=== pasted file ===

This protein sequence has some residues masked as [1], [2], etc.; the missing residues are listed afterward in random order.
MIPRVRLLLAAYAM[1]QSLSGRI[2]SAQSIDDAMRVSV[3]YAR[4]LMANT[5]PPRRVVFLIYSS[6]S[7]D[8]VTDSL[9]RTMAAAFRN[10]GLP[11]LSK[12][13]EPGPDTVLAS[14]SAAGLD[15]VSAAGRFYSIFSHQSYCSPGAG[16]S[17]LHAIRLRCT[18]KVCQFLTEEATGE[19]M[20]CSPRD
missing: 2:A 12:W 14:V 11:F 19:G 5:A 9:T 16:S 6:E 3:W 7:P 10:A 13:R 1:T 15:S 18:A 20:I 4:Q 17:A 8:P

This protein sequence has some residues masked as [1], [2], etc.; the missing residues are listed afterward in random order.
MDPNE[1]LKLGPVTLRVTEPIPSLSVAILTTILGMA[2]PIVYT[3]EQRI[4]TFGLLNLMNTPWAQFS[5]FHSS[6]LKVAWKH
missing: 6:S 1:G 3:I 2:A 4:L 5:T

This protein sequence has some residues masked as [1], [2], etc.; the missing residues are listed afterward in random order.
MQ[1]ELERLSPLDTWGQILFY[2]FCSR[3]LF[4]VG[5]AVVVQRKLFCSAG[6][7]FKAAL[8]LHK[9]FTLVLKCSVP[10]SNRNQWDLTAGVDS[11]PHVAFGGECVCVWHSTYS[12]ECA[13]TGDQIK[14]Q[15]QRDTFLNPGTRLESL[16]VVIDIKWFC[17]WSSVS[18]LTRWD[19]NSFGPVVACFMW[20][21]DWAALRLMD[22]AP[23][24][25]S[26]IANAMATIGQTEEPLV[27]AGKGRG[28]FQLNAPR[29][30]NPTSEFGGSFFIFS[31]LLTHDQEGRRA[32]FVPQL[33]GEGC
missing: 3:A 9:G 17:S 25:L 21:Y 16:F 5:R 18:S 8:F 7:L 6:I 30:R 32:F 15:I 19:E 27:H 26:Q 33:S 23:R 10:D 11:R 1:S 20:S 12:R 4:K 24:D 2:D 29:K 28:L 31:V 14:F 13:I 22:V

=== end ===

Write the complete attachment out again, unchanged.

This protein sequence has some residues masked as [1], [2], etc.; the missing residues are listed afterward in random order.
MIPRVRLLLAAYAM[1]QSLSGRI[2]SAQSIDDAMRVSV[3]YAR[4]LMANT[5]PPRRVVFLIYSS[6]S[7]D[8]VTDSL[9]RTMAAAFRN[10]GLP[11]LSK[12][13]EPGPDTVLAS[14]SAAGLD[15]VSAAGRFYSIFSHQSYCSPGAG[16]S[17]LHAIRLRCT[18]KVCQFLTEEATGE[19]M[20]CSPRD
missing: 2:A 12:W 14:V 11:F 19:G 5:A 9:T 16:S 6:E 3:W 7:P 10:A 13:R 1:T 15:S 18:A 20:I 4:Q 17:A 8:P

This protein sequence has some residues masked as [1], [2], etc.; the missing residues are listed afterward in random order.
MDPNE[1]LKLGPVTLRVTEPIPSLSVAILTTILGMA[2]PIVYT[3]EQRI[4]TFGLLNLMNTPWAQFS[5]FHSS[6]LKVAWKH
missing: 6:S 1:G 3:I 2:A 4:L 5:T

This protein sequence has some residues masked as [1], [2], etc.; the missing residues are listed afterward in random order.
MQ[1]ELERLSPLDTWGQILFY[2]FCSR[3]LF[4]VG[5]AVVVQRKLFCSAG[6][7]FKAAL[8]LHK[9]FTLVLKCSVP[10]SNRNQWDLTAGVDS[11]PHVAFGGECVCVWHSTYS[12]ECA[13]TGDQIK[14]Q[15]QRDTFLNPGTRLESL[16]VVIDIKWFC[17]WSSVS[18]LTRWD[19]NSFGPVVACFMW[20][21]DWAALRLMD[22]AP[23][24][25]S[26]IANAMATIGQTEEPLV[27]AGKGRG[28]FQLNAPR[29][30]NPTSEFGGSFFIFS[31]LLTHDQEGRRA[32]FVPQL[33]GEGC
missing: 3:A 9:G 17:S 25:L 21:Y 16:F 5:R 18:S 8:F 7:L 6:I 30:R 32:F 15:I 19:E 27:H 26:Q 33:S 23:R 10:D 11:R 1:S 20:S 12:R 4:K 24:D 2:D 29:K 28:L 31:V 14:F 13:I 22:V